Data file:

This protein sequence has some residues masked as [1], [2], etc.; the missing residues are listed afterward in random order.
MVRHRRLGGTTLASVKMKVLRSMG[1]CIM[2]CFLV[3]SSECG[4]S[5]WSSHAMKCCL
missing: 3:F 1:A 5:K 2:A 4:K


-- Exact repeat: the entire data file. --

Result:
This protein sequence has some residues masked as [1], [2], etc.; the missing residues are listed afterward in random order.
MVRHRRLGGTTLASVKMKVLRSMG[1]CIM[2]CFLV[3]SSECG[4]S[5]WSSHAMKCCL
missing: 3:F 1:A 5:K 2:A 4:K